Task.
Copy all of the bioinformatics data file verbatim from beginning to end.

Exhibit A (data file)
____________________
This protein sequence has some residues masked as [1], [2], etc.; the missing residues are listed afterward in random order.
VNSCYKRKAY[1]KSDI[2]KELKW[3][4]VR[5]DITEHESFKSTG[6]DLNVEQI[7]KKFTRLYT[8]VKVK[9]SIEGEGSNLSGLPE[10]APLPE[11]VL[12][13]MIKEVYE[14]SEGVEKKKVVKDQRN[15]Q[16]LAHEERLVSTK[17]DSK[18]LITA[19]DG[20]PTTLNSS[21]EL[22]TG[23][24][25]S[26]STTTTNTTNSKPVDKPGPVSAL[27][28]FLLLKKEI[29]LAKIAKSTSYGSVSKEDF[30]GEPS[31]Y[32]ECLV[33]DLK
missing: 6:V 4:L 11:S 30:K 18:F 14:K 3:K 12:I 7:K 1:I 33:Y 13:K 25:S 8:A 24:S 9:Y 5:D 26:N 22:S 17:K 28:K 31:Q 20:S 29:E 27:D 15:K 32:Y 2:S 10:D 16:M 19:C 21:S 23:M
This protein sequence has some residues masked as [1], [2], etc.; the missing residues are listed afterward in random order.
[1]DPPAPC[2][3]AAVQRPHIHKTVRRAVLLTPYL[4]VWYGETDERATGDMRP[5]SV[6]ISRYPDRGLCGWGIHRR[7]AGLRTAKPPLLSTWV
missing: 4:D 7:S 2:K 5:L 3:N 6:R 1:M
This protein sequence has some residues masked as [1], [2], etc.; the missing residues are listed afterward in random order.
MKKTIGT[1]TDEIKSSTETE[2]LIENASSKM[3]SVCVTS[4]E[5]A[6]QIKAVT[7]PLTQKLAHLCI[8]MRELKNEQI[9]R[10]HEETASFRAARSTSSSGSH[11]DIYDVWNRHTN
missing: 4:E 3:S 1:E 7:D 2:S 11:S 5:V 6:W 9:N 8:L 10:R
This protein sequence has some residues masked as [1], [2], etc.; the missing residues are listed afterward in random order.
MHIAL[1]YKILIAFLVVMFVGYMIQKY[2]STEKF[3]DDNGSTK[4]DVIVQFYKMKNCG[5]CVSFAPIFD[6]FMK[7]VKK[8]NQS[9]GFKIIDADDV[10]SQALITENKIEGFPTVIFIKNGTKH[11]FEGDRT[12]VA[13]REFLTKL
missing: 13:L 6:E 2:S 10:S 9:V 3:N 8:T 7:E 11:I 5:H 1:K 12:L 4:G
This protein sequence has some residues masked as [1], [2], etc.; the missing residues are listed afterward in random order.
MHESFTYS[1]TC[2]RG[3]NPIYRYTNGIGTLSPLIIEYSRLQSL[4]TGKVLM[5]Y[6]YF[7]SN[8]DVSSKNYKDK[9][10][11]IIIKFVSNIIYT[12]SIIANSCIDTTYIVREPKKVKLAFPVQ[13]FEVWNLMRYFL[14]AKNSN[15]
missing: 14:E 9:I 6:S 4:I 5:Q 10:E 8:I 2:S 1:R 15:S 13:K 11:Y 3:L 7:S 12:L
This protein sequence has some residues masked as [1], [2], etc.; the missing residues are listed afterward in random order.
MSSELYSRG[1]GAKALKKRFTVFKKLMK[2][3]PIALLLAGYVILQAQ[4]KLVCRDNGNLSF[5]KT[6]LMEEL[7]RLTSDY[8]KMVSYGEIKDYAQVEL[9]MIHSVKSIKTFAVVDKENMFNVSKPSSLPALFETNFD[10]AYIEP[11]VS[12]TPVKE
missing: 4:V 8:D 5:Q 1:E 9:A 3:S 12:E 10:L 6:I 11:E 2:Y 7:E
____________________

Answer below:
This protein sequence has some residues masked as [1], [2], etc.; the missing residues are listed afterward in random order.
VNSCYKRKAY[1]KSDI[2]KELKW[3][4]VR[5]DITEHESFKSTG[6]DLNVEQI[7]KKFTRLYT[8]VKVK[9]SIEGEGSNLSGLPE[10]APLPE[11]VL[12][13]MIKEVYE[14]SEGVEKKKVVKDQRN[15]Q[16]LAHEERLVSTK[17]DSK[18]LITA[19]DG[20]PTTLNSS[21]EL[22]TG[23][24][25]S[26]STTTTNTTNSKPVDKPGPVSAL[27][28]FLLLKKEI[29]LAKIAKSTSYGSVSKEDF[30]GEPS[31]Y[32]ECLV[33]DLK
missing: 6:V 4:L 11:S 30:K 18:F 14:K 3:K 12:I 7:K 1:I 33:Y 13:K 25:S 8:A 24:S 9:Y 5:D 26:N 22:S 17:K 28:K 31:Q 20:S 29:E 27:D 15:K 32:Y 2:S 10:D 16:M 19:C 21:S 23:M
This protein sequence has some residues masked as [1], [2], etc.; the missing residues are listed afterward in random order.
[1]DPPAPC[2][3]AAVQRPHIHKTVRRAVLLTPYL[4]VWYGETDERATGDMRP[5]SV[6]ISRYPDRGLCGWGIHRR[7]AGLRTAKPPLLSTWV
missing: 4:D 7:S 2:K 5:L 3:N 6:R 1:M
This protein sequence has some residues masked as [1], [2], etc.; the missing residues are listed afterward in random order.
MKKTIGT[1]TDEIKSSTETE[2]LIENASSKM[3]SVCVTS[4]E[5]A[6]QIKAVT[7]PLTQKLAHLCI[8]MRELKNEQI[9]R[10]HEETASFRAARSTSSSGSH[11]DIYDVWNRHTN
missing: 4:E 3:S 1:E 7:D 2:S 11:S 5:V 6:W 9:N 8:L 10:R
This protein sequence has some residues masked as [1], [2], etc.; the missing residues are listed afterward in random order.
MHIAL[1]YKILIAFLVVMFVGYMIQKY[2]STEKF[3]DDNGSTK[4]DVIVQFYKMKNCG[5]CVSFAPIFD[6]FMK[7]VKK[8]NQS[9]GFKIIDADDV[10]SQALITENKIEGFPTVIFIKNGTKH[11]FEGDRT[12]VA[13]REFLTKL
missing: 13:L 6:E 2:S 10:S 9:V 3:N 8:T 7:E 11:I 5:H 1:K 12:L 4:G
This protein sequence has some residues masked as [1], [2], etc.; the missing residues are listed afterward in random order.
MHESFTYS[1]TC[2]RG[3]NPIYRYTNGIGTLSPLIIEYSRLQSL[4]TGKVLM[5]Y[6]YF[7]SN[8]DVSSKNYKDK[9][10][11]IIIKFVSNIIYT[12]SIIANSCIDTTYIVREPKKVKLAFPVQ[13]FEVWNLMRYFL[14]AKNSN[15]
missing: 14:E 9:I 6:S 4:I 5:Q 10:E 8:I 2:S 1:R 15:S 13:K 11:Y 3:L 7:S 12:L
This protein sequence has some residues masked as [1], [2], etc.; the missing residues are listed afterward in random order.
MSSELYSRG[1]GAKALKKRFTVFKKLMK[2][3]PIALLLAGYVILQAQ[4]KLVCRDNGNLSF[5]KT[6]LMEEL[7]RLTSDY[8]KMVSYGEIKDYAQVEL[9]MIHSVKSIKTFAVVDKENMFNVSKPSSLPALFETNFD[10]AYIEP[11]VS[12]TPVKE
missing: 4:V 8:D 5:Q 1:E 9:A 3:S 12:E 10:L 6:I 11:E 2:Y 7:E